Insurance of buildings and other property besides vehicles for damage or theft accounted for 22% of the Turkish insurance market in 2012, with fire (9%) and earthquake (4%) coverage the biggest components. Fire, earthquake and (where applicable) flood insurance are often marketed together as “housing packages” equivalent to the homeowner policies typically demanded by mortgage lenders.
However, unlike in the US and Western Europe, mortgage bankers play only a small role in leading Turkish homeowners to insure their homes. Very few of the homes in Turkey are under mortgage, which Serpil estimated was less than 5%. Instead, the main lever that leads Turks to insure their homes is a legal requirement that all owners of buildings and apartments hold insurance against earthquake damage. Due to lax enforcement, only around a quarter of homes were insured as of the end of 2012, with the ratio even lower in regions that have not recently had earthquakes. Enforcement is stepping up, with a new rule implemented in August 2012 that requires utility providers including water, electricity and gas to check whether building or apartment owners have insurance before establishing service. As the new rule does not require utilities to check their existing customers, enforcement occurs for existing buildings and apartments when they change owners. With the new rule, mandatory earthquake policies grew by 30% to 4.7m in 2012, while in fire insurance, which for homeowners is typically sold in a package with earthquake coverage, the number of policies grew 25% to 4.8m.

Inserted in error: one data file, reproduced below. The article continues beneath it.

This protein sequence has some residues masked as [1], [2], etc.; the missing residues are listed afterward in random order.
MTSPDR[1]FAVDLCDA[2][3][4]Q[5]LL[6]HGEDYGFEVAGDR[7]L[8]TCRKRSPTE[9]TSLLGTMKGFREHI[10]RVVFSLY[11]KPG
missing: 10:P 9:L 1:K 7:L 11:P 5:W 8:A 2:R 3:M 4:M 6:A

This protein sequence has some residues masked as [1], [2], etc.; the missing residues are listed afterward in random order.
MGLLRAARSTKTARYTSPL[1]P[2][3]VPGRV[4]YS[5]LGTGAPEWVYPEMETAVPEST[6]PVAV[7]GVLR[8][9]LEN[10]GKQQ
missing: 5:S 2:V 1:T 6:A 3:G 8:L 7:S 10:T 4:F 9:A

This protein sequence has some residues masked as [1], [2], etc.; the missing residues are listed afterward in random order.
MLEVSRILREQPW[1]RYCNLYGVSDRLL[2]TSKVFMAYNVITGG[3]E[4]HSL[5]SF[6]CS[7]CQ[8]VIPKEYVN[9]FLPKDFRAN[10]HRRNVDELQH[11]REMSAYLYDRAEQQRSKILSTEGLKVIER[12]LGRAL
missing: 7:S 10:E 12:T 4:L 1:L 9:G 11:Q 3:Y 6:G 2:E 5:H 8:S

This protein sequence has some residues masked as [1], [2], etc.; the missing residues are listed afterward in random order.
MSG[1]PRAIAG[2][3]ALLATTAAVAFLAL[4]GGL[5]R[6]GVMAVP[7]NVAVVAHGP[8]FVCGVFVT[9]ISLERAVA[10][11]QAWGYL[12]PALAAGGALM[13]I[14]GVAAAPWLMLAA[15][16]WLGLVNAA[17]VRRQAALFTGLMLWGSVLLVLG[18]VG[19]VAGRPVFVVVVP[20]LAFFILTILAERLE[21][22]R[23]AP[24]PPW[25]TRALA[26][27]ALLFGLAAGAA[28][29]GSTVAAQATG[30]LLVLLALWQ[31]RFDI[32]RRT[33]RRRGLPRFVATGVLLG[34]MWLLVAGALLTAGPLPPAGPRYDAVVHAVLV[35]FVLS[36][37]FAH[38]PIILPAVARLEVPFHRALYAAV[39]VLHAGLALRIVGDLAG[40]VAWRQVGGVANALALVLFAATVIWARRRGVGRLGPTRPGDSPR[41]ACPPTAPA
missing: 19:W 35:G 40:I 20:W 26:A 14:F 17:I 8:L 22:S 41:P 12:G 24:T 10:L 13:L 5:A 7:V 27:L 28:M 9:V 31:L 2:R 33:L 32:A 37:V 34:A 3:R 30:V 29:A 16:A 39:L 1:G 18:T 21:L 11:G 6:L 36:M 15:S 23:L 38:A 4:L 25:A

Mehmet Kalkavan, the Insurance Association of Turkey’s deputy secretary general, told OBG he expected the reform in earthquake insurance would gradually push the number of homes with disaster coverage towards 100% over the course of many years. He confirmed that the new rule does not require utility firms to check on their current customers, only new ones. As a result, enforcement for buildings and apartments has only happened with changes in ownership. Kalkavan also said that insurers suffered from an extraordinary number of industrial fires, which caused the disaster segment to only roughly break even in the first three quarters of 2012 after earning TL126m (€55m) of technical profits in the same period of 2011. The general property damages sub-segment, comprising mainly engineering and agricultural property coverage, fared much better, making TL125m (€54m) of technical profits in the first three quarters of 2012, up from TL14m (€6m) in the same period of 2011. Anadolu and Axa have been battling over the top spot in the fire and disaster sub-segment. Anadolu reclaimed the number one spot in 2012 with a 13% share to Axa’s 12% share.